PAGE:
Former Rep. Kathy Hochul, Governor Andrew Cuomo's running mate, held a rare public event Thursday on Manhattan's Upper West Side, where she unveiled a new political line of attack on the campaign trail. She later appeared on NY1's "Inside City Hall." NY1's Zack Fink filed the following report.
In her first TV interview since being named Governor Andrew Cuomo's running mate, Kathy Hochul tried to clarify her views on immigration, gun control and the controversial natural gas extraction procedure known as fracking.
"I believe that there are examples of where it has not been done properly," Hochul said. "The early states that adopted it did not have the proper disposal of the wastewater. That's something that I believe would be very important."
Hochul is taking the lead on an issue Cuomo has been trying to get through the state Senate: a package of 10 bills known as the Women's Equality Agenda. On Thursday afternoon, Hochul was joined by women's groups to announce the creation of the Women's Equality Party in New York State.
"We're trying to give it permanent status so this can become a long-term advocacy arm for all of us in government," she said.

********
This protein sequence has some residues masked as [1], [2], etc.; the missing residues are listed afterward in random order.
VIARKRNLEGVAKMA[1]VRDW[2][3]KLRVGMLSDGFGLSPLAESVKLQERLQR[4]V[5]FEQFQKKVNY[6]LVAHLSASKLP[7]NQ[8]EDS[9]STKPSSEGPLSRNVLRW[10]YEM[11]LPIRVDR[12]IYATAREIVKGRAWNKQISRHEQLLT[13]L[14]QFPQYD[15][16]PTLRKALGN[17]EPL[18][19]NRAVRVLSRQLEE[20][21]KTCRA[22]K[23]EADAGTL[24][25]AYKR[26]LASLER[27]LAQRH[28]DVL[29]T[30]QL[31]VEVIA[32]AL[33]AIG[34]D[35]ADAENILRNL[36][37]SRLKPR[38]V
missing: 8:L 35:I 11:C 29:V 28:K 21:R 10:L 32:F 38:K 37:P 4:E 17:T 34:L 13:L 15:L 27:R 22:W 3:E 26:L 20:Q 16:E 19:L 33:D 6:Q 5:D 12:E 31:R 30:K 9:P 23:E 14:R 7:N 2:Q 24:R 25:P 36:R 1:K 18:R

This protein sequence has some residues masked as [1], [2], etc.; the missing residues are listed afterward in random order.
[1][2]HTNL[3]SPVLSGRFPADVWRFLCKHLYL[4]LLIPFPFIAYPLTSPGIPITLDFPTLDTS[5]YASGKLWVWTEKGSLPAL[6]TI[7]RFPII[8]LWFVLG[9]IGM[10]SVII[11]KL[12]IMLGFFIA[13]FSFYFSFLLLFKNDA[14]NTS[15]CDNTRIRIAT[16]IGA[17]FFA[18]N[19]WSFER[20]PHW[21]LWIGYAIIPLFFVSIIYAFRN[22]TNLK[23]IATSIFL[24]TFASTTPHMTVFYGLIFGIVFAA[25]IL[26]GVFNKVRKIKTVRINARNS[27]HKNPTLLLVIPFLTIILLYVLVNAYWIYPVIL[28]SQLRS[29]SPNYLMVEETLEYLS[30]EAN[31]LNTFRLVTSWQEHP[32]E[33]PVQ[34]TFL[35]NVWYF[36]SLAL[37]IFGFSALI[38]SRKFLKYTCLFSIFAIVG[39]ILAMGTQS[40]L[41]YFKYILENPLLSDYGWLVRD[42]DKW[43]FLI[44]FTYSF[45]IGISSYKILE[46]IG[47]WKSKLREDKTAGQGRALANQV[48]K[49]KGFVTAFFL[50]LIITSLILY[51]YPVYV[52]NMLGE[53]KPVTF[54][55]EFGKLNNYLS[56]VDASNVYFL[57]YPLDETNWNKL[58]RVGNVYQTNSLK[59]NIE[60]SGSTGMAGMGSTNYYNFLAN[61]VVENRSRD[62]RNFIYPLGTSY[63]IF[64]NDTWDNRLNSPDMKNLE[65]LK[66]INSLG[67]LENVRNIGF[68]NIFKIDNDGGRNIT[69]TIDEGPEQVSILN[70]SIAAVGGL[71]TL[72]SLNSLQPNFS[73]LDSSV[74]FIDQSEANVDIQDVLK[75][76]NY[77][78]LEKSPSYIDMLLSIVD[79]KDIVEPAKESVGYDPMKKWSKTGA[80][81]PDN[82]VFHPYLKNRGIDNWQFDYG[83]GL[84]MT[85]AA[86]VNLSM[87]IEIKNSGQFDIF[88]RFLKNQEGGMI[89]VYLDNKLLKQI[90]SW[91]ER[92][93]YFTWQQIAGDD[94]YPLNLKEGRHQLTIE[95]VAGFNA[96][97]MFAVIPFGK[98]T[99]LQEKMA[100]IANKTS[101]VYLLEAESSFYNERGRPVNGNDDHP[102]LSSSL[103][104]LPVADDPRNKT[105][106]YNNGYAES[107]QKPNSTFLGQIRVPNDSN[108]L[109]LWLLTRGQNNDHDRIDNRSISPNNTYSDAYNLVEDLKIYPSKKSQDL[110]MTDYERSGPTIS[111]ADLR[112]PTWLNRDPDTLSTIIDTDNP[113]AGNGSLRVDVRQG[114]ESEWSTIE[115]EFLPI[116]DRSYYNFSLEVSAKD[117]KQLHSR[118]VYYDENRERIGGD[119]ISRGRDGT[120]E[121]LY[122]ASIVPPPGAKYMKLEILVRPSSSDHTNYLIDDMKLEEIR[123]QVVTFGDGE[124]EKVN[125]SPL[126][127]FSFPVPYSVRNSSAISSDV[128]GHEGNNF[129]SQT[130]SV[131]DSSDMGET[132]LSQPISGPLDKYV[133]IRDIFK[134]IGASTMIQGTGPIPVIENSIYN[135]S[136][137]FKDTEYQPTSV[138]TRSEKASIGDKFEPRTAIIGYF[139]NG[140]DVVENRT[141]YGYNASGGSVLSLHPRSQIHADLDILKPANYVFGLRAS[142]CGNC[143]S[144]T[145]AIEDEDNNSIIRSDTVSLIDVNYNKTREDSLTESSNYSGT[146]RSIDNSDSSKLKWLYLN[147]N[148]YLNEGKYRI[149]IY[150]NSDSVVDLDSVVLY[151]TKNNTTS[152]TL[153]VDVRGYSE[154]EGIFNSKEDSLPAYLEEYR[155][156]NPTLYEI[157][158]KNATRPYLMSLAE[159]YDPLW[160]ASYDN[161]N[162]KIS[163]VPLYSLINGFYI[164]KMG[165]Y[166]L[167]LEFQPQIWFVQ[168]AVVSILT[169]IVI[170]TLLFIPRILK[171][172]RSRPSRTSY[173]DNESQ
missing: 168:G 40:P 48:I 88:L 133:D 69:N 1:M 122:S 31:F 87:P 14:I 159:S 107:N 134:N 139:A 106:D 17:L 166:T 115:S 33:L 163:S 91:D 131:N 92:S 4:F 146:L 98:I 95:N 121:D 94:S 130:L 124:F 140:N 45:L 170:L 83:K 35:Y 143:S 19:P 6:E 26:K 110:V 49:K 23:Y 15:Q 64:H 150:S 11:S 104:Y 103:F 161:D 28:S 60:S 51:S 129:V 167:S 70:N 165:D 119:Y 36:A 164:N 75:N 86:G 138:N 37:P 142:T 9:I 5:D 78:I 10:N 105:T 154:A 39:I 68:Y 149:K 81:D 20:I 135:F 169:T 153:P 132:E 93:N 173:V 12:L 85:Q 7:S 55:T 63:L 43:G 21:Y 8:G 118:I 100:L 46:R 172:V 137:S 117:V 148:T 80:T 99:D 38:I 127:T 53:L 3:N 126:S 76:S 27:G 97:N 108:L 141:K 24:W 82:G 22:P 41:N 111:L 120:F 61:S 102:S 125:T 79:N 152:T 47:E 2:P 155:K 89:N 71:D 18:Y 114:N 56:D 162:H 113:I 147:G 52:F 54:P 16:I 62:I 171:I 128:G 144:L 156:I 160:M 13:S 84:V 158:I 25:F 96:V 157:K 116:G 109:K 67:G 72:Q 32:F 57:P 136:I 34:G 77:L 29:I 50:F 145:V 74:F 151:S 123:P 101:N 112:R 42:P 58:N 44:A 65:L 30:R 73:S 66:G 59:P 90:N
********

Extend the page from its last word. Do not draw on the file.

But it's Hochul's views on other issues that have drawn scrutiny. In 2007, she helped lead the backlash against Governor Eliot Spitzer, who proposed creating a program to give driver's licenses to undocumented immigrants. She said she was concerned at the time that issuing licenses posed a terrorist threat. It's a view she continues to hold.
"As much as I value individual rights, I also as an elected official was concerned about national security, and I have to say, this was validated when I went to Congress and became a member of the Homeland Security Committee."
Hochul once had the strong backing of the NRA, but now supports gun control measures, including Cuomo's Safe Act, passed last year.
"I was simply reflecting the interest of my district at that time," she said. "I think that what I saw happen after Sandy Hook, what happened, the influence that was exerted on members of Congress to not even support background checks, that was a low point in the Congress."
Ultimately, Hochul's views on immigration and other matters aren't all that relevant because assuming she wins, she will be working for the Cuomo administration, and Cuomo himself will likely set policy.